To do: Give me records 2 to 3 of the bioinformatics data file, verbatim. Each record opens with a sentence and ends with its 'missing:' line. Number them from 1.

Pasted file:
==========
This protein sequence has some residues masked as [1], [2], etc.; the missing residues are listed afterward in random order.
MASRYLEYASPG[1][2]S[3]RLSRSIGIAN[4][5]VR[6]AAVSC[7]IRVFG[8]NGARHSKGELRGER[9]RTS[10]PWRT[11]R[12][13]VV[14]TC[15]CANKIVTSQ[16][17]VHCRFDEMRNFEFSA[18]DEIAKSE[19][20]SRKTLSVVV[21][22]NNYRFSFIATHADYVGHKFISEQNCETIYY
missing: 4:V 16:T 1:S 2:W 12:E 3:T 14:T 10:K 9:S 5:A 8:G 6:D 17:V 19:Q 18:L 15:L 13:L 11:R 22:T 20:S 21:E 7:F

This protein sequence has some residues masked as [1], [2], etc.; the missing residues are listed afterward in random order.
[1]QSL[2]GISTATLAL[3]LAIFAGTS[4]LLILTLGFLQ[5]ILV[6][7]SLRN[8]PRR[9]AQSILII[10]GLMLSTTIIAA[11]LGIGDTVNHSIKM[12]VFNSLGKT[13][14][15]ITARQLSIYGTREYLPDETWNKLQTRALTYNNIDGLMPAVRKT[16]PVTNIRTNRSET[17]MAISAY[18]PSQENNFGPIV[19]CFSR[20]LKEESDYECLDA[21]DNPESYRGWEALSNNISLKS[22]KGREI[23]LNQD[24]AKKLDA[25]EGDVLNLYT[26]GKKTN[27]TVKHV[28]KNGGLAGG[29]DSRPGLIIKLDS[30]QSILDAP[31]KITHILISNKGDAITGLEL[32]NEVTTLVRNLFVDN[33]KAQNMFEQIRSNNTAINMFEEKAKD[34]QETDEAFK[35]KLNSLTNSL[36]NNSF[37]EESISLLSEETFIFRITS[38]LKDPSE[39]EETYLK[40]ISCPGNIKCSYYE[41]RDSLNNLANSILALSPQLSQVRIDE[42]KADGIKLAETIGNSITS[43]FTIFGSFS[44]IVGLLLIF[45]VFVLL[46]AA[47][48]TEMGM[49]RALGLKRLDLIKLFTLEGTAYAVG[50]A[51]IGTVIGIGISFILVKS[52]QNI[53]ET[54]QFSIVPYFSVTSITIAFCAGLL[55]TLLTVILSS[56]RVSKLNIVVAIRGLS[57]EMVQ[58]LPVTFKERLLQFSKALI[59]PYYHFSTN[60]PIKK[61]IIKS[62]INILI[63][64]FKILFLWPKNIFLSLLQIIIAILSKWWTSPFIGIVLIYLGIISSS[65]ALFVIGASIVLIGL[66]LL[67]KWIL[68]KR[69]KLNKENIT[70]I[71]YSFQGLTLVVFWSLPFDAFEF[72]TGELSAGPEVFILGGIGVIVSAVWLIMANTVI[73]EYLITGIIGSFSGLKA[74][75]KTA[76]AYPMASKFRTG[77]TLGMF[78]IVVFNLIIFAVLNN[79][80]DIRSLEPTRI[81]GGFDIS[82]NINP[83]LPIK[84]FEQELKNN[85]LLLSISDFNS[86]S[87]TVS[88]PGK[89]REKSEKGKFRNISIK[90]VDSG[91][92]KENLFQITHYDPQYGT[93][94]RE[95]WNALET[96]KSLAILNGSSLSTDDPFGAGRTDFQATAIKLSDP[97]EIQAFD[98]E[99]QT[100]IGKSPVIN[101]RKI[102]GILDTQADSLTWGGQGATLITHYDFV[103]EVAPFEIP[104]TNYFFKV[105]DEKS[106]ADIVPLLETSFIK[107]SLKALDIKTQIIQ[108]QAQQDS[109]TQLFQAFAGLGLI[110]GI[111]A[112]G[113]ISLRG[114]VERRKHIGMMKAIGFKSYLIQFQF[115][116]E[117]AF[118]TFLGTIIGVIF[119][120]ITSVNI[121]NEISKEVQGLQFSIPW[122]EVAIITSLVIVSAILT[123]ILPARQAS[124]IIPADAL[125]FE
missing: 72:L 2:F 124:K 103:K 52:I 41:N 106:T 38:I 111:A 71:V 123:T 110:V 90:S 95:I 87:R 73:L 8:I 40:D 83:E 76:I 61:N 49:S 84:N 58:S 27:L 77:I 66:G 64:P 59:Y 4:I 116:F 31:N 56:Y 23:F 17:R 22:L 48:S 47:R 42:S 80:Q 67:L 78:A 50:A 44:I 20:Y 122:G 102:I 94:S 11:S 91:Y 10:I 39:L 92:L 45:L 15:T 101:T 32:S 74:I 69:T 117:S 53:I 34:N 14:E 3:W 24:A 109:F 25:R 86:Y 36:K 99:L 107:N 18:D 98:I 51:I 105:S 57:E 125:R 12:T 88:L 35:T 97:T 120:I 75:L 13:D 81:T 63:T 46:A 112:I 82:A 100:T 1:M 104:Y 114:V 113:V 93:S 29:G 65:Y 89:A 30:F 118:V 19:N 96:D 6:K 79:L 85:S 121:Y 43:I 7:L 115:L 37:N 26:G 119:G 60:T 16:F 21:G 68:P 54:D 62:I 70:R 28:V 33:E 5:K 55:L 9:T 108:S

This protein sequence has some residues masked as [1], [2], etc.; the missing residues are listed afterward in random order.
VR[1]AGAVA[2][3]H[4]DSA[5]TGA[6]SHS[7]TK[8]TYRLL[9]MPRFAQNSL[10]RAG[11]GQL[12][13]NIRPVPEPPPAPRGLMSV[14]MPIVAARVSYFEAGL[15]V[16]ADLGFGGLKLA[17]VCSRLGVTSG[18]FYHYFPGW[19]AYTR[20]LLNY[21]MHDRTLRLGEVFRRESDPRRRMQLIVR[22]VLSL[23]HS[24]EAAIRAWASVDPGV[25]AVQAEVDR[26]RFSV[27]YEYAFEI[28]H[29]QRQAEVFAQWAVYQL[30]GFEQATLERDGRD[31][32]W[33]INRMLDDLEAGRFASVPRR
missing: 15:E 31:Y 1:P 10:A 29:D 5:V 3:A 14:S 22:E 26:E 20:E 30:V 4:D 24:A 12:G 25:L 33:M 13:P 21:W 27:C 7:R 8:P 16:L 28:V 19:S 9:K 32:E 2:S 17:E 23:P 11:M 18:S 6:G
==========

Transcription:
This protein sequence has some residues masked as [1], [2], etc.; the missing residues are listed afterward in random order.
[1]QSL[2]GISTATLAL[3]LAIFAGTS[4]LLILTLGFLQ[5]ILV[6][7]SLRN[8]PRR[9]AQSILII[10]GLMLSTTIIAA[11]LGIGDTVNHSIKM[12]VFNSLGKT[13][14][15]ITARQLSIYGTREYLPDETWNKLQTRALTYNNIDGLMPAVRKT[16]PVTNIRTNRSET[17]MAISAY[18]PSQENNFGPIV[19]CFSR[20]LKEESDYECLDA[21]DNPESYRGWEALSNNISLKS[22]KGREI[23]LNQD[24]AKKLDA[25]EGDVLNLYT[26]GKKTN[27]TVKHV[28]KNGGLAGG[29]DSRPGLIIKLDS[30]QSILDAP[31]KITHILISNKGDAITGLEL[32]NEVTTLVRNLFVDN[33]KAQNMFEQIRSNNTAINMFEEKAKD[34]QETDEAFK[35]KLNSLTNSL[36]NNSF[37]EESISLLSEETFIFRITS[38]LKDPSE[39]EETYLK[40]ISCPGNIKCSYYE[41]RDSLNNLANSILALSPQLSQVRIDE[42]KADGIKLAETIGNSITS[43]FTIFGSFS[44]IVGLLLIF[45]VFVLL[46]AA[47][48]TEMGM[49]RALGLKRLDLIKLFTLEGTAYAVG[50]A[51]IGTVIGIGISFILVKS[52]QNI[53]ET[54]QFSIVPYFSVTSITIAFCAGLL[55]TLLTVILSS[56]RVSKLNIVVAIRGLS[57]EMVQ[58]LPVTFKERLLQFSKALI[59]PYYHFSTN[60]PIKK[61]IIKS[62]INILI[63][64]FKILFLWPKNIFLSLLQIIIAILSKWWTSPFIGIVLIYLGIISSS[65]ALFVIGASIVLIGL[66]LL[67]KWIL[68]KR[69]KLNKENIT[70]I[71]YSFQGLTLVVFWSLPFDAFEF[72]TGELSAGPEVFILGGIGVIVSAVWLIMANTVI[73]EYLITGIIGSFSGLKA[74][75]KTA[76]AYPMASKFRTG[77]TLGMF[78]IVVFNLIIFAVLNN[79][80]DIRSLEPTRI[81]GGFDIS[82]NINP[83]LPIK[84]FEQELKNN[85]LLLSISDFNS[86]S[87]TVS[88]PGK[89]REKSEKGKFRNISIK[90]VDSG[91][92]KENLFQITHYDPQYGT[93][94]RE[95]WNALET[96]KSLAILNGSSLSTDDPFGAGRTDFQATAIKLSDP[97]EIQAFD[98]E[99]QT[100]IGKSPVIN[101]RKI[102]GILDTQADSLTWGGQGATLITHYDFV[103]EVAPFEIP[104]TNYFFKV[105]DEKS[106]ADIVPLLETSFIK[107]SLKALDIKTQIIQ[108]QAQQDS[109]TQLFQAFAGLGLI[110]GI[111]A[112]G[113]ISLRG[114]VERRKHIGMMKAIGFKSYLIQFQF[115][116]E[117]AF[118]TFLGTIIGVIF[119][120]ITSVNI[121]NEISKEVQGLQFSIPW[122]EVAIITSLVIVSAILT[123]ILPARQAS[124]IIPADAL[125]FE
missing: 72:L 2:F 124:K 103:K 52:I 41:N 106:T 38:I 111:A 71:V 123:T 110:V 90:S 95:I 87:R 73:L 8:I 40:D 83:E 76:I 61:N 49:S 84:N 58:S 27:L 77:I 66:G 64:P 59:Y 4:I 116:F 31:N 56:Y 23:F 17:R 22:L 48:S 47:R 42:S 80:Q 67:L 78:A 50:A 44:I 20:Y 122:G 102:I 94:S 11:S 91:Y 10:I 39:L 92:L 45:L 15:T 101:T 32:S 74:I 69:T 117:S 53:I 34:N 14:E 3:W 24:A 109:F 25:R 86:Y 36:K 99:L 107:N 18:D 98:I 51:I 105:S 57:E 125:R 12:T 88:L 35:T 97:T 120:I 75:L 13:D 81:T 63:T 46:A 112:I 82:A 100:T 1:M 104:Y 114:V 113:V 93:S 29:G 65:Y 89:A 30:F 118:V 19:N 96:D 6:K 79:L 85:S 121:Y 43:I 7:L 115:L 37:N 26:G 119:G 60:T 16:F 21:G 68:P 54:D 62:I 70:R 28:V 33:E 5:K 55:L 9:T 108:S

This protein sequence has some residues masked as [1], [2], etc.; the missing residues are listed afterward in random order.
VR[1]AGAVA[2][3]H[4]DSA[5]TGA[6]SHS[7]TK[8]TYRLL[9]MPRFAQNSL[10]RAG[11]GQL[12][13]NIRPVPEPPPAPRGLMSV[14]MPIVAARVSYFEAGL[15]V[16]ADLGFGGLKLA[17]VCSRLGVTSG[18]FYHYFPGW[19]AYTR[20]LLNY[21]MHDRTLRLGEVFRRESDPRRRMQLIVR[22]VLSL[23]HS[24]EAAIRAWASVDPGV[25]AVQAEVDR[26]RFSV[27]YEYAFEI[28]H[29]QRQAEVFAQWAVYQL[30]GFEQATLERDGRD[31][32]W[33]INRMLDDLEAGRFASVPRR
missing: 15:E 31:Y 1:P 10:A 29:D 5:V 3:A 14:S 22:E 26:E 20:E 30:V 4:D 24:A 12:G 25:L 33:M 13:P 21:W 27:C 7:R 8:P 16:L 28:V 19:S 9:K 32:E 2:S 17:E 23:P 11:M 18:S 6:G